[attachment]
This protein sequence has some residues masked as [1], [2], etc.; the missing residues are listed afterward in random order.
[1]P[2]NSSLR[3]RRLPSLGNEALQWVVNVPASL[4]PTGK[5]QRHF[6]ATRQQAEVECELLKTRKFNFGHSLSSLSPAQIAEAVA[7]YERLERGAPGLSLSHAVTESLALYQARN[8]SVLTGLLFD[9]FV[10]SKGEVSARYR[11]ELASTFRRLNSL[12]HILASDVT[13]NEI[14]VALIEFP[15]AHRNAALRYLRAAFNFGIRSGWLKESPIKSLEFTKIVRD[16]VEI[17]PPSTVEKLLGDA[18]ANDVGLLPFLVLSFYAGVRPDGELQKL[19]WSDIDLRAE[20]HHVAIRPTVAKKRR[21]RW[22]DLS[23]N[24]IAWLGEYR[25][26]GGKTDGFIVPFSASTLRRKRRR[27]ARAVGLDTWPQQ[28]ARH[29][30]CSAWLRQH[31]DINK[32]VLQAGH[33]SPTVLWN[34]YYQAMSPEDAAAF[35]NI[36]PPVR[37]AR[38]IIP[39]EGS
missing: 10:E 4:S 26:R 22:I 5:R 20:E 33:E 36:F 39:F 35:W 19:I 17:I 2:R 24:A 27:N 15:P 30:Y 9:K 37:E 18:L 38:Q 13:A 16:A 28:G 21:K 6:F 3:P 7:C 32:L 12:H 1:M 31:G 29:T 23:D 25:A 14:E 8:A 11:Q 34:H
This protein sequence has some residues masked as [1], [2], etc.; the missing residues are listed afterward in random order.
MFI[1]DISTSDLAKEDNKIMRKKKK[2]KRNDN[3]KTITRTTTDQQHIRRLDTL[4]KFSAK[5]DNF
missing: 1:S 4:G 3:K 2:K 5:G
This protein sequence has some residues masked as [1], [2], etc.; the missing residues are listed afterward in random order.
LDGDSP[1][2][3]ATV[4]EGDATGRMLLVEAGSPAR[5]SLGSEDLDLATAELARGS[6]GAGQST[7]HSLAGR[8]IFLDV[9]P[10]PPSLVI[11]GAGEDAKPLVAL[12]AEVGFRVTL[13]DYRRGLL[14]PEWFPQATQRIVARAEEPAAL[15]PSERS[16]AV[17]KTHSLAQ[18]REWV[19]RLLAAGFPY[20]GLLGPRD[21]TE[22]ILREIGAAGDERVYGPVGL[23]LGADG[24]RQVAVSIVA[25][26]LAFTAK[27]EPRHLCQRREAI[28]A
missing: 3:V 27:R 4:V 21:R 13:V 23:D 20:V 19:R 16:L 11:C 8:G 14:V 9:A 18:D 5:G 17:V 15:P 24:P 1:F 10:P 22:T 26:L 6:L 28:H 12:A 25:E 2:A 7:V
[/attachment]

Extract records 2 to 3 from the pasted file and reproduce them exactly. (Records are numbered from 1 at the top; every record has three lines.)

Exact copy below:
This protein sequence has some residues masked as [1], [2], etc.; the missing residues are listed afterward in random order.
MFI[1]DISTSDLAKEDNKIMRKKKK[2]KRNDN[3]KTITRTTTDQQHIRRLDTL[4]KFSAK[5]DNF
missing: 1:S 4:G 3:K 2:K 5:G
This protein sequence has some residues masked as [1], [2], etc.; the missing residues are listed afterward in random order.
LDGDSP[1][2][3]ATV[4]EGDATGRMLLVEAGSPAR[5]SLGSEDLDLATAELARGS[6]GAGQST[7]HSLAGR[8]IFLDV[9]P[10]PPSLVI[11]GAGEDAKPLVAL[12]AEVGFRVTL[13]DYRRGLL[14]PEWFPQATQRIVARAEEPAAL[15]PSERS[16]AV[17]KTHSLAQ[18]REWV[19]RLLAAGFPY[20]GLLGPRD[21]TE[22]ILREIGAAGDERVYGPVGL[23]LGADG[24]RQVAVSIVA[25][26]LAFTAK[27]EPRHLCQRREAI[28]A
missing: 3:V 27:R 4:V 21:R 13:V 23:D 20:V 19:R 16:L 11:C 8:G 14:V 9:A 18:D 5:G 17:V 15:P 24:P 1:F 10:P 22:T 26:L 6:L 28:H 12:A 25:E 2:A 7:V